1975 Horatio Alger Award Winner
"Have a purpose in your life, imbue your work with quality, and leave some beauty."
Born Elena Francesca Stephanie Franzolin to immigrant parents in Brooklyn, New York, Helen Boehm was the fifth of six children. Her father was a cabinet maker. Her mother instilled traditional Italian values in her daughters, training them in the domestic arts of sewing and cooking. When Boehm's father died when she was 12, her mother worked at home, embroidering linen. In junior high, Boehm began sewing dresses for her classmates, charging 50 cents per dress. Her social life was sheltered in the Italian tradition. "My mother was my chaperone," she said, "and I was my sister's chaperone. We couldn't go anywhere without our chaperone."
After graduating high school, Boehm went to work as a receptionist for the family's optometrist. While visiting her brother at the Air Force Convalescent Center in New York, she met Edward Boehm, who was sculpting with wet clay. He told her that sculpting was only a hobby; at the time, he was working as a veterinarian's assistant. After a short, chaperoned courtship of two months, the couple married.
Boehm encouraged her husband to devote full time to his sculpting. While he worked at home, she went to night school and earned an optician's license. She became the first woman to dispense eye glasses in New York City.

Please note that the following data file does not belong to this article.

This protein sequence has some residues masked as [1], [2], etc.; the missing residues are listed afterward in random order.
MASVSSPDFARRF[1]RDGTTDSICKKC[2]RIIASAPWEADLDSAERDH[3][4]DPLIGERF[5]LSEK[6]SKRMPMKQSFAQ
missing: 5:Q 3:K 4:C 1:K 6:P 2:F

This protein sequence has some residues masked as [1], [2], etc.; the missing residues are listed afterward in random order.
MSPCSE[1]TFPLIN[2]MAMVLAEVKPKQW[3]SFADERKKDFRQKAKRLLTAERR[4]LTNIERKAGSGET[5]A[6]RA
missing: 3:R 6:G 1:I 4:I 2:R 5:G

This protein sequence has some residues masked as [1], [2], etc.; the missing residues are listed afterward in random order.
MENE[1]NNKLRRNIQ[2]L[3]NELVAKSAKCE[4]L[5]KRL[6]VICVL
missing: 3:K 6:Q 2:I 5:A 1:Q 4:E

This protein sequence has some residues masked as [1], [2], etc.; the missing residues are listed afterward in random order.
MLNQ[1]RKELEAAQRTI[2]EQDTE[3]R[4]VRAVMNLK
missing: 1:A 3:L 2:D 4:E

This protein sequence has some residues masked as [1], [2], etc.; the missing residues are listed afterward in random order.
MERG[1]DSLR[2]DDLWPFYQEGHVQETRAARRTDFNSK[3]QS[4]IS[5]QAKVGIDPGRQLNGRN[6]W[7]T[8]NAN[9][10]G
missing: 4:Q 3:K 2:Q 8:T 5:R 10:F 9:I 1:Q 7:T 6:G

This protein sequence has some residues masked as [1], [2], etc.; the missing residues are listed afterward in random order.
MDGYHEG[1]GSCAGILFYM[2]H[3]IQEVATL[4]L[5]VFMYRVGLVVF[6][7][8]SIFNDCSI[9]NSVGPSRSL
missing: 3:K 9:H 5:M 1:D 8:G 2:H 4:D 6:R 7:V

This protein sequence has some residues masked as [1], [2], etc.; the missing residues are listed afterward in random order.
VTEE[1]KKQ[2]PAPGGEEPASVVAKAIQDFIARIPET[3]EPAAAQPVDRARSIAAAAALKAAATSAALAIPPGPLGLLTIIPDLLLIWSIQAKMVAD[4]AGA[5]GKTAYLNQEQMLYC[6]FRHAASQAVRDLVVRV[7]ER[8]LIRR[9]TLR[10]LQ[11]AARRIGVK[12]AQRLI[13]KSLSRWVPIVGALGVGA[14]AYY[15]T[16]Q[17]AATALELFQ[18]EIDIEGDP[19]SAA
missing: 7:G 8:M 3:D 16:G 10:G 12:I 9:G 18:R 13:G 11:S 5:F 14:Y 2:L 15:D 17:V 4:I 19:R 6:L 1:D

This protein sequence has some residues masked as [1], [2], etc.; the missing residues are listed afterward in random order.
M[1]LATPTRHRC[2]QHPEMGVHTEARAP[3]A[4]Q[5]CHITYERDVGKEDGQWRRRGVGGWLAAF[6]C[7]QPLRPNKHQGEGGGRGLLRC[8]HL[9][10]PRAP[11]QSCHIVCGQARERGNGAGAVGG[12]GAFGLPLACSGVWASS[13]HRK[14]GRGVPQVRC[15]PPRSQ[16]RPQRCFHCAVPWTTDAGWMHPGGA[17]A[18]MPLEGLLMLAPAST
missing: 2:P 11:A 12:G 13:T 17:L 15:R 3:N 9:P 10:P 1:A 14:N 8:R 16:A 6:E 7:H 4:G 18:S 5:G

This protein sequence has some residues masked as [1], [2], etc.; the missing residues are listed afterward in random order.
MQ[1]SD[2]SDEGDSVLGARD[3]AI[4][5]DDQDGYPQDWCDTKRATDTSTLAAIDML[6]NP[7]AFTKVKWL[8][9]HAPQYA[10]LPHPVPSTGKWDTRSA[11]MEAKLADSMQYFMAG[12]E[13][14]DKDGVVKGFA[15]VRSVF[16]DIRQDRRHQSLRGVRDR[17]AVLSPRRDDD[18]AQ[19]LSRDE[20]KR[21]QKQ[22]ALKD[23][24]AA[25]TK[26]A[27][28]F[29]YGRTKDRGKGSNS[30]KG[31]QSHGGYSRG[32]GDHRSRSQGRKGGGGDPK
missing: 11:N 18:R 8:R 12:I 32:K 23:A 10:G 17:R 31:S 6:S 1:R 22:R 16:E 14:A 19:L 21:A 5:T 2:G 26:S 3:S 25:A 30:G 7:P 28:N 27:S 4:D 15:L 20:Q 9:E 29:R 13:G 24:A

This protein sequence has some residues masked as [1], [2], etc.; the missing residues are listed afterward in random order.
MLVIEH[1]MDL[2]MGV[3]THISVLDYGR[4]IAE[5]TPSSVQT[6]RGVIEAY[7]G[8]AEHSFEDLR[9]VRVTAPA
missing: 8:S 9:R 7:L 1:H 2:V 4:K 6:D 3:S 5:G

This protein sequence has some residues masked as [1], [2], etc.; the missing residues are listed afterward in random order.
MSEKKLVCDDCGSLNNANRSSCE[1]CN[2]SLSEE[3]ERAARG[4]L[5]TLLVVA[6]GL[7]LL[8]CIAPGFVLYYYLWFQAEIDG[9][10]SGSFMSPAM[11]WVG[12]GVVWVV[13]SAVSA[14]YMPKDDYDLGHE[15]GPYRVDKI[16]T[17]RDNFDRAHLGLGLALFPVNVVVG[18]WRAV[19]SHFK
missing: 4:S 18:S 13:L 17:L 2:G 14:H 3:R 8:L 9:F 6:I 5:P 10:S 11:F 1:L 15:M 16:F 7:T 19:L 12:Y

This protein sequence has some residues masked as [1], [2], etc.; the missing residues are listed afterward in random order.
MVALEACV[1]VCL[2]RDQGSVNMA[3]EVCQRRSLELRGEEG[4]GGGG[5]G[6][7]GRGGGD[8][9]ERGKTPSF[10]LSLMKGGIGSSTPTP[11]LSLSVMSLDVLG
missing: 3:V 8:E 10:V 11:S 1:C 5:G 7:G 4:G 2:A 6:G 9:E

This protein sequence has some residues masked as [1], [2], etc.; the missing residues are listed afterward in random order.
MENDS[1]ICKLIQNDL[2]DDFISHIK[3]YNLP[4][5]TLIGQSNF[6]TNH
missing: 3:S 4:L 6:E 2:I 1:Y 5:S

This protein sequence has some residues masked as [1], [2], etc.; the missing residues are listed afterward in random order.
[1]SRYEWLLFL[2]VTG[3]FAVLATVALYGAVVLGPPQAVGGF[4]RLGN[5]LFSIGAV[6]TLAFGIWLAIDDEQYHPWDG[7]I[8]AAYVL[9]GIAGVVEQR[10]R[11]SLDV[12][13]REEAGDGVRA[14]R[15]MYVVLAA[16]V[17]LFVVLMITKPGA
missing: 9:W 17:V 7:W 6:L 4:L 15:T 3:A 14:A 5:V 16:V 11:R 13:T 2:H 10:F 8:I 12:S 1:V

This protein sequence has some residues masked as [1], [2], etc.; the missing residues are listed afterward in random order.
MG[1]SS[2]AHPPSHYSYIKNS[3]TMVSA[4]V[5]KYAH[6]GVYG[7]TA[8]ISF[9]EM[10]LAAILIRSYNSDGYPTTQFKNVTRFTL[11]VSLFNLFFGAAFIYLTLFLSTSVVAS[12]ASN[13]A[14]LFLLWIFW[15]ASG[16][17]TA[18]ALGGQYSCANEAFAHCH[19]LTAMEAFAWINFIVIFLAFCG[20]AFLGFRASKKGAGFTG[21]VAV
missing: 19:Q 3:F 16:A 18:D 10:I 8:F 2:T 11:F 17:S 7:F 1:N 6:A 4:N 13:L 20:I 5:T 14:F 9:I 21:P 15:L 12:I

In 1950, the couple set up a small studio in Trenton, New Jersey. During her lunch hours, Boehm took her husband's animal porcelains around to nearby stores. Her persistence paid off when the Metropolitan Museum of Art purchased two pieces for the museum. The following year, Boehm quit her job to become her husband's full-time sales representative and public relations expert.
In 1959, after hearing that Queen Elizabeth and Prince Philip would be visiting the White House, Boehm wrote to President Eisenhower and suggested her husband be commissioned to create a porcelain statue of Prince Philip on his polo pony as a state gift. The now famous "Polo Pony" propelled Boehm's work into international prominence.
In 1969, Boehm's husband died of a heart attack, but she vowed to carry forward their business. Boehm traveled the world, showcasing the porcelain of the Edward Marshall Boehm Studio. Boehm Porcelain sculptures are now exhibited in 131 museums and institutions throughout the world, including the Metropolitan Museum of Art, The White House, Buckingham Palace, The Heritage, the Victoria and Albert Museum, and an entire wing of the Vatican Museum, which has been named for Edward Boehm--the only Vatican museum not named for a pope.
Helen Boehm resided in Palm Beach, Florida. Her interests included showing classic automobiles and supporting the Boehm Polo team. Despite her success, she never forgot the values of honesty, humility, and charity. "I try to remain who I am," said Boehm. "Keep your eyes on the stars and your feet on the ground."* Deceased